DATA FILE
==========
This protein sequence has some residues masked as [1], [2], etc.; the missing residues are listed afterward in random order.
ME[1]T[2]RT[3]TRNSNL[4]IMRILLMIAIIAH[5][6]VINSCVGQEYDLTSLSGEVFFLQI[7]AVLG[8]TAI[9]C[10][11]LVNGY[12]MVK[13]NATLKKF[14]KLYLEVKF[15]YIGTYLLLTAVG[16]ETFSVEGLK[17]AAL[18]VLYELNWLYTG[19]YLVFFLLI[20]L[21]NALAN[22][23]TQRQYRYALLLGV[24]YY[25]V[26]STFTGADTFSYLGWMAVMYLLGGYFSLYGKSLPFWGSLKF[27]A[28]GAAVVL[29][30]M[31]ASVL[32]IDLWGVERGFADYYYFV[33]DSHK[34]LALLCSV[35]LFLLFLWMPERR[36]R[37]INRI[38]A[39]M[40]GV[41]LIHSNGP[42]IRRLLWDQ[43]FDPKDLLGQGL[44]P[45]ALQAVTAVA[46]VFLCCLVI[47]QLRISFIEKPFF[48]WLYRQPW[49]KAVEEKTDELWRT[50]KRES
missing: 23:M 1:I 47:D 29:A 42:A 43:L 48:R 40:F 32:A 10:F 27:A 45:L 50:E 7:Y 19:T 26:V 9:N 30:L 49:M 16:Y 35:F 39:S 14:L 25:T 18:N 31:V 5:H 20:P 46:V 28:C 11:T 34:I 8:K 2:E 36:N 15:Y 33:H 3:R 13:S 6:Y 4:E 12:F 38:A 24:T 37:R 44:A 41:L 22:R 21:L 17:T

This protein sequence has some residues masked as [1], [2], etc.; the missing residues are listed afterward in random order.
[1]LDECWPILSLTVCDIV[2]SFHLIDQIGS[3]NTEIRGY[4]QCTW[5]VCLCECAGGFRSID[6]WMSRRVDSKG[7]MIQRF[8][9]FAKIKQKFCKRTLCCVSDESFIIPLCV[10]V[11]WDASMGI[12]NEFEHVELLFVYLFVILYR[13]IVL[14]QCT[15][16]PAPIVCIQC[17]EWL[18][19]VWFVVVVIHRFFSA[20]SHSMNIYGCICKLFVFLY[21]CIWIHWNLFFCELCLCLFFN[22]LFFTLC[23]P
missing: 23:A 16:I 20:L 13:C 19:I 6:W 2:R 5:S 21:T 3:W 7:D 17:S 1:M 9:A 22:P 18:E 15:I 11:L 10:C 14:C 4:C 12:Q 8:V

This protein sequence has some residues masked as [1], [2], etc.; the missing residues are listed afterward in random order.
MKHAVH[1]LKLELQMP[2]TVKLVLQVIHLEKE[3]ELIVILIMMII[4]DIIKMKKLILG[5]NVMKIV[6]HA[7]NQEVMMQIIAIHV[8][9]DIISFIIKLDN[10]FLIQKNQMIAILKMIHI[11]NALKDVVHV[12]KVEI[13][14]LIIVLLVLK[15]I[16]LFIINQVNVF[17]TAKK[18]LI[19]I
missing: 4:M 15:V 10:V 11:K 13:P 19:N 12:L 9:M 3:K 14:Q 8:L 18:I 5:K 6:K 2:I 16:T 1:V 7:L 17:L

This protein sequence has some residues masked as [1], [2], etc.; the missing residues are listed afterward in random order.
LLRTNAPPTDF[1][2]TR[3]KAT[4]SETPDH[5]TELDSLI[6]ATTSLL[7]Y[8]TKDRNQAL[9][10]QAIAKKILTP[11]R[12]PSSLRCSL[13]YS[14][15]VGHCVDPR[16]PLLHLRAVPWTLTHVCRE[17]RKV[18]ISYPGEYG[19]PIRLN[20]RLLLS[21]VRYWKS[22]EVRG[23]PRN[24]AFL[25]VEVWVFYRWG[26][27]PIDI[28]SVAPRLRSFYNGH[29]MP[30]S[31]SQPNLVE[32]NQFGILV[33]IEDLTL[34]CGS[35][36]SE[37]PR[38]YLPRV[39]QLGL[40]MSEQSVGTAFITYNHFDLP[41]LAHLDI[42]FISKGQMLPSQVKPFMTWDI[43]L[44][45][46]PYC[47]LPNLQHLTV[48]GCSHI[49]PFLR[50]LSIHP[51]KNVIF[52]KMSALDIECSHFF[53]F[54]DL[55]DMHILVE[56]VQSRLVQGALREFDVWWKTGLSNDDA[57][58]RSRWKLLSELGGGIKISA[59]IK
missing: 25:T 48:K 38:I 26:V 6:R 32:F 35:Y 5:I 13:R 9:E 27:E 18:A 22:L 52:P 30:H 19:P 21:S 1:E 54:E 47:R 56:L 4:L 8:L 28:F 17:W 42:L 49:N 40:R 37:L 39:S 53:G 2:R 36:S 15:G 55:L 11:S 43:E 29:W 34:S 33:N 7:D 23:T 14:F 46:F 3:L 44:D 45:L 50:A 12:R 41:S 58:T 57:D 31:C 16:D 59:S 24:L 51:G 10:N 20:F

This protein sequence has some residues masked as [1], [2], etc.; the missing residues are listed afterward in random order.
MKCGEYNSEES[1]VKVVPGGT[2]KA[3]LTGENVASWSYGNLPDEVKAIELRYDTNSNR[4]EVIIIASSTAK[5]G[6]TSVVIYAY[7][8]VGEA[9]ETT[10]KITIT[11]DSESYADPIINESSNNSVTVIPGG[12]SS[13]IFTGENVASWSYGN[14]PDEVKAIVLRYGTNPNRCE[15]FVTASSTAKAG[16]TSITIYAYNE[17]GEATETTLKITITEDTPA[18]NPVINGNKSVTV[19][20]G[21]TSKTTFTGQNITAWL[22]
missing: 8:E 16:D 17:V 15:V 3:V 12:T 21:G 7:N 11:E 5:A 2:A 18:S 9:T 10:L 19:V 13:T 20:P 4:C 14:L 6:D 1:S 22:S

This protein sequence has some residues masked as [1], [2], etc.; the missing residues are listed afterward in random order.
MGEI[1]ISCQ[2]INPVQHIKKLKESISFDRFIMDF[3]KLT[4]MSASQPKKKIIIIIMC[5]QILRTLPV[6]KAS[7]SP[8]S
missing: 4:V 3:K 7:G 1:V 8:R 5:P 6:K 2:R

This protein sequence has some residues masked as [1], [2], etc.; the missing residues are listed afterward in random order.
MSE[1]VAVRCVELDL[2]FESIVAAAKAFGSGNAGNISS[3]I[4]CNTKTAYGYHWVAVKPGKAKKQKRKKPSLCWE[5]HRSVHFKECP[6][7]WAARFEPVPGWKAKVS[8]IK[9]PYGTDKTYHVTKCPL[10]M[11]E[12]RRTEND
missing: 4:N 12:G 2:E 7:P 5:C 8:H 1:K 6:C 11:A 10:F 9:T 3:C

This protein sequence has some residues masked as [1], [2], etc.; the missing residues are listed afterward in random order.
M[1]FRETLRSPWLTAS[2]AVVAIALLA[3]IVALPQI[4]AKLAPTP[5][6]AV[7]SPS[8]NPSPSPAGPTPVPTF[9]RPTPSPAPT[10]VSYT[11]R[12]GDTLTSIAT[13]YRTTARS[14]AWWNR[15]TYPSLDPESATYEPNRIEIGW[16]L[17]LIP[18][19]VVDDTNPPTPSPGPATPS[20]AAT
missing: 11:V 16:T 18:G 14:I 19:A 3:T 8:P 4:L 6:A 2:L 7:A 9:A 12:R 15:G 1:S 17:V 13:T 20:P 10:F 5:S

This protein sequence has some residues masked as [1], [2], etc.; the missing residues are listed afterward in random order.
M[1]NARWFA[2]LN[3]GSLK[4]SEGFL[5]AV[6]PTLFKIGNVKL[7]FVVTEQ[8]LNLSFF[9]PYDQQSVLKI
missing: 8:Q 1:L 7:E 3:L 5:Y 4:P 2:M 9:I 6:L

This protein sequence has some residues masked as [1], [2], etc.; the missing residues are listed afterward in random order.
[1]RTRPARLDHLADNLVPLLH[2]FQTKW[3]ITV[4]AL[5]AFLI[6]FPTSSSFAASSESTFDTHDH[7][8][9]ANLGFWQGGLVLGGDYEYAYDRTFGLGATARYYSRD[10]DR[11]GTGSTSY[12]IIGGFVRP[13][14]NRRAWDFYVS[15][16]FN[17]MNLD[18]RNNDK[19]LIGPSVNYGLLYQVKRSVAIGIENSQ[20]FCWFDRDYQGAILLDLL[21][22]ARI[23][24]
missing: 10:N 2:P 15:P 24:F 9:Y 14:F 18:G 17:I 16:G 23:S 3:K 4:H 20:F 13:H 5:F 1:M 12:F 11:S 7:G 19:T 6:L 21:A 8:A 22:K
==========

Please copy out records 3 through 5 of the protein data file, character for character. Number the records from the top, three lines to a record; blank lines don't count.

This protein sequence has some residues masked as [1], [2], etc.; the missing residues are listed afterward in random order.
MKHAVH[1]LKLELQMP[2]TVKLVLQVIHLEKE[3]ELIVILIMMII[4]DIIKMKKLILG[5]NVMKIV[6]HA[7]NQEVMMQIIAIHV[8][9]DIISFIIKLDN[10]FLIQKNQMIAILKMIHI[11]NALKDVVHV[12]KVEI[13][14]LIIVLLVLK[15]I[16]LFIINQVNVF[17]TAKK[18]LI[19]I
missing: 4:M 15:V 10:V 11:K 13:P 19:N 12:L 9:M 3:K 14:Q 8:L 18:I 5:K 6:K 2:I 16:T 1:V 7:L 17:L

This protein sequence has some residues masked as [1], [2], etc.; the missing residues are listed afterward in random order.
LLRTNAPPTDF[1][2]TR[3]KAT[4]SETPDH[5]TELDSLI[6]ATTSLL[7]Y[8]TKDRNQAL[9][10]QAIAKKILTP[11]R[12]PSSLRCSL[13]YS[14][15]VGHCVDPR[16]PLLHLRAVPWTLTHVCRE[17]RKV[18]ISYPGEYG[19]PIRLN[20]RLLLS[21]VRYWKS[22]EVRG[23]PRN[24]AFL[25]VEVWVFYRWG[26][27]PIDI[28]SVAPRLRSFYNGH[29]MP[30]S[31]SQPNLVE[32]NQFGILV[33]IEDLTL[34]CGS[35][36]SE[37]PR[38]YLPRV[39]QLGL[40]MSEQSVGTAFITYNHFDLP[41]LAHLDI[42]FISKGQMLPSQVKPFMTWDI[43]L[44][45][46]PYC[47]LPNLQHLTV[48]GCSHI[49]PFLR[50]LSIHP[51]KNVIF[52]KMSALDIECSHFF[53]F[54]DL[55]DMHILVE[56]VQSRLVQGALREFDVWWKTGLSNDDA[57][58]RSRWKLLSELGGGIKISA[59]IK
missing: 25:T 48:K 38:I 26:V 6:R 32:F 35:Y 5:I 13:R 9:E 27:E 18:A 22:L 52:P 30:H 19:P 21:S 1:E 54:E 47:R 56:L 4:L 8:L 28:F 17:W 42:L 49:N 40:R 37:L 39:S 53:G 2:R 36:S 15:G 55:L 11:S 43:E 29:W 34:S 33:N 7:D 23:T 14:F 46:F 3:L 44:D 45:L 50:A 12:R 41:S 58:T 57:D 31:C 16:D 59:S 24:L 51:G 10:N 20:F

This protein sequence has some residues masked as [1], [2], etc.; the missing residues are listed afterward in random order.
MKCGEYNSEES[1]VKVVPGGT[2]KA[3]LTGENVASWSYGNLPDEVKAIELRYDTNSNR[4]EVIIIASSTAK[5]G[6]TSVVIYAY[7][8]VGEA[9]ETT[10]KITIT[11]DSESYADPIINESSNNSVTVIPGG[12]SS[13]IFTGENVASWSYGN[14]PDEVKAIVLRYGTNPNRCE[15]FVTASSTAKAG[16]TSITIYAYNE[17]GEATETTLKITITEDTPA[18]NPVINGNKSVTV[19][20]G[21]TSKTTFTGQNITAWL[22]
missing: 8:E 16:D 17:V 15:V 3:V 12:T 21:G 7:N 11:E 5:A 2:A 18:S 9:T 10:L 19:V 13:T 20:P 4:C 14:L 6:D 1:S 22:S